SBD/Issue 74/Olympics

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  • South Korea Pardons Former Samsung Boss To Help '18 Olympics Bid

    Former Samsung Chair Granted Pardon  
    To Assist With '18 Winter Olympics Bid 
    South Korea Tuesday granted a presidential pardon to former Samsung Chair Lee Kun-hee, who had been "convicted of tax evasion and breach of trust, in an attempt to boost the country's chances of hosting the 2018 Winter Olympics," according to Song Jung-a of the FINANCIAL TIMES. South Korea has been "battling to gain support" for its town of Pyeongchang, which failed in bids to land the '10 and '14 Games. While Lee, an IOC member since '96, was "cleared of bribery allegations, he was given a three-year suspended jail sentence in August last year for his role in selling bonds of a Samsung unit to his children at below-market prices." Lee "stepped aside from his IOC duties amid the charges" (FINANCIAL TIMES, 12/30). South Korea President Lee Myung-bak Tuesday said that he "decided to grant special amnesty" to Kun-hee so that he could "retain his membership" at the IOC and lead Pyeongchang's bid for the '18 Olympics. In N.Y., Choe Sang-Hun notes it is unknown whether the IOC will restore Lee's membership, but Samsung is "an important Olympic sponsor" (N.Y. TIMES, 12/30).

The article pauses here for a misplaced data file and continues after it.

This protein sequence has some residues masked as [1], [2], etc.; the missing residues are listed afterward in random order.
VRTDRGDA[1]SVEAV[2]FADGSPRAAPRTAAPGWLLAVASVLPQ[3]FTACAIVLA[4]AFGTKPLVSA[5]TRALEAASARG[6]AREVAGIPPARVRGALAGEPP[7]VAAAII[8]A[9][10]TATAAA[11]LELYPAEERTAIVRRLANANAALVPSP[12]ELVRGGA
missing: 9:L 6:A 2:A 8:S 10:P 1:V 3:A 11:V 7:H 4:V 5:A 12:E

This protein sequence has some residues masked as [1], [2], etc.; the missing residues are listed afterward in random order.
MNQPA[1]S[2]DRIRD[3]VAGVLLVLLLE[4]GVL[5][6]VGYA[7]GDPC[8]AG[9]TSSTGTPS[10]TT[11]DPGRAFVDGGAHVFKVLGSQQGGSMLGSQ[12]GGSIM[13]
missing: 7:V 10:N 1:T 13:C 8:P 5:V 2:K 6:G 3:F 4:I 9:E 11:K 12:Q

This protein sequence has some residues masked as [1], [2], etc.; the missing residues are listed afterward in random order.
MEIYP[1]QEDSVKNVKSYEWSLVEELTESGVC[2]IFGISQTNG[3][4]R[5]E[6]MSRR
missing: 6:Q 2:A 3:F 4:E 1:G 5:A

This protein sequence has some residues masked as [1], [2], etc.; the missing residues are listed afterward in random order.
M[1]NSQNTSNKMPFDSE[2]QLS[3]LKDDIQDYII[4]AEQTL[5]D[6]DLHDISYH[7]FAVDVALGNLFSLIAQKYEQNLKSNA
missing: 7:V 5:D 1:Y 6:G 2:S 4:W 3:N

OLYMPIC MOVEMENT: Korean Olympic Committee Chair Park Yong-sung Tuesday said Lee "may resume his IOC activities in time for an IOC general meeting" scheduled for February 8 in Vancouver, four days before the start of the Vancouver Olympics. That meeting will be the "last general meeting before the IOC chooses the host city" for the '18 Games at a vote in '11 (KOREA HERALD, 12/30). Without a pardon from the government, "Lee might have faced expulsion from the IOC" (AROUNDTHERINGS.com, 12/29). BUSINESS WEEK's Moon Ihlwan wrote the "former chairman of the country's largest company and the son of its founder is the best person to promote Korea's bid" for the '18 Olympics. Lee is the "only non-athlete member" representing South Korea on the IOC, and the country's government admitted that the pardon was "aimed at furthering Korea's national interest." However, the move "drew criticism from civic groups" (BUSINESSWEEK.com, 12/29).

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